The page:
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Thread: Tarptent Notch

  1. #1
    ‹bermensch Nigel Healy's Avatar
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    I bought a Tarptent Notch. I'm living in USA but I visit UK and intend to use the Notch in UK camping trip later this year, and ultimately may relocated back to UK.

    If anyone wants to ask questions regarding Tarptent Notch for UK conditions please ask....

    I've only currently pitched it in the garden. Tarptent give a full refund when its returned in perfect conditions, so I'm just doing that til I'm sure its worthwhile keeping.

    Good stuff:-

    It is a small pack size, it is smaller than the Terra Nova Laser Competition I have.

    All fly fabric has a straight line to a peg. So less flapping. Quieter in wind.

    It is approx the same weight as the TN LC if you compare like/like with poles+pegs, both about 850g. The Notch though is lighter if you use trekking poles, which I know not everyone does but if you read on, really the Notch should be considered for those who DO use poles, other tents probably should be considered if you don't. So really if you do go for the Notch its a weight saving as you are double-purposing your poles.

    Very long. I'm 5'8"-ish and I've got oodles of room at both head and foot ends. However as its quite narrow at the ends, so my gear will tend to keep at the head and foot ends.

    In "storm mode" when it is at its lowest setting, even sat up on a thick airbed, I do not scrape my head inside, plenty of headroom. In more aired mode at max height even more room, more than I'll need. Taller persons though will benefit from the height.

    Only 4 pegs and a very quick non-faff idiot-proof pitch.

    Two vestibules. Depends on your expected usage patterns but for me that is useful for cooking away from the wind when the wind shifts, or storing kit on one side and not blocking exit. In my case I tend to have a bike one side which is large and blocks the exit, hence why I picked the Notch.

    Variability of height and hence airflow, so higher for cooling vs lower for when its windy/cold. This is primarily for when using trekking poles but if on soft ground the supplied poles just push them into the earth.

    The poles present a kind of security option for campsites when you're asleep, you can tie your porch-stowed kit to the pole and if someone were to try to tug it free you'd be woken. I've had stuff stolen once from a site near Keswick so its the back of my mind. My bike is expensive for example.

    It is not expensive.

    It does not LOOK expensive.

    Less good stuff:-

    If you lower the fly for more warming, the porch is lower down so less room for taller stuff. That's an issue for a fixed-size bike.

    It is quite narrow inside at the ends. If you're my size it really doesn't feel an issue as the narrowing is way above head or past feet and in the bit you're sleeping, its fine. For taller folks your head could end up in a narrow spot.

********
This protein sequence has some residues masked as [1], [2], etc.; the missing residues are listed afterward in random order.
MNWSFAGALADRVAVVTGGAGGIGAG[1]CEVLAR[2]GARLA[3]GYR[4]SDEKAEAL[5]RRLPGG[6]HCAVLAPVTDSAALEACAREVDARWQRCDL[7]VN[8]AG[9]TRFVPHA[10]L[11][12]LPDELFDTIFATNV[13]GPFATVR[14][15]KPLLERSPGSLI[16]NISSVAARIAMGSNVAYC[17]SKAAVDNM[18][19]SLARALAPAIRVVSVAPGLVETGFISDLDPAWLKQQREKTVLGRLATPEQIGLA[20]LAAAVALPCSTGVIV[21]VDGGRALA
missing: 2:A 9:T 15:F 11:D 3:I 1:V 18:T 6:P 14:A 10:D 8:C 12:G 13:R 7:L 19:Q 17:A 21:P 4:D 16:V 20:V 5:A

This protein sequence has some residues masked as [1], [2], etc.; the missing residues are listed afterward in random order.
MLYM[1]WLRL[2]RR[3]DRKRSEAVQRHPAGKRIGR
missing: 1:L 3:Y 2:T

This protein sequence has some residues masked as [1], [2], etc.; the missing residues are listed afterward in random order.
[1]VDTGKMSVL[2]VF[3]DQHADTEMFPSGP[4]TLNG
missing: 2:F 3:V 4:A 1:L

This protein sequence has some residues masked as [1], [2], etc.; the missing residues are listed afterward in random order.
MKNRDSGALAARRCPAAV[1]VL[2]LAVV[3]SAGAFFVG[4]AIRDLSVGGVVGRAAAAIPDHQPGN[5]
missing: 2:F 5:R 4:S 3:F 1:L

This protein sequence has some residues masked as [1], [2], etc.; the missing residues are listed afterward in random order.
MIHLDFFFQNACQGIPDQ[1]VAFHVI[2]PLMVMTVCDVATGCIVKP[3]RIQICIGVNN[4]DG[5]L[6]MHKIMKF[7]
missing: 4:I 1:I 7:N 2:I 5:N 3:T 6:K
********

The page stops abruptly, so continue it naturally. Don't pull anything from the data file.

The solid inner option, whilst I'm sure many will find interesting, it is not lining up its mesh with the venting of the outer flysheet. The fly has a pull-back foot/end feature but the inner doesn't have the same feature, so if you're warm and you want to get a breeze through, you can't.

    Its grey. To me, Lord Anthony, Lord Tebbit grey. But.. that adds to the "why steal from me" look. So I prefer it. Others mind find it grey depressing.


    I have photos/vids. I had a few issues with the TN LC which I initislly focus on in the Notch to see if resolved, that dominates the initial photos/vids.

  2. #2
    ‹bermensch ShoutsAtQuietMice's Avatar
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    Good stuff Nigel.

  3. #3
    ‹bermensch Stephen's Avatar
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    I will have to start a Stratosphire thread next

  4. #4
    ‹bermensch Nigel Healy's Avatar
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    Stephen, SS1..... I still have a thought to return it for a SS1 because of the porch size issue for my bike. Apart from that I think its close to perfect Add some guy-lines at the pole apex, possibly buy a mesh-inner for warmer dustless conditions, and then apart from snow loading it will cover all situations. It is so small and short its daysack size possibilities. I know you got the SS1 before the part-solid inner option.

    I'm fairly sure I can lower just one porch facing strong wind and stow bike in the other porch.

    I'm making a groundsheet for $5 with some Tyvek, partly to cover the porch area which usually become a muddy quagmire, partly to protect groundsheet.


    4 pegs!!! 4 pegs!!! My TN LC used 12.

  5. #5
    ‹bermensch Stephen's Avatar
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    Hiya Nigel,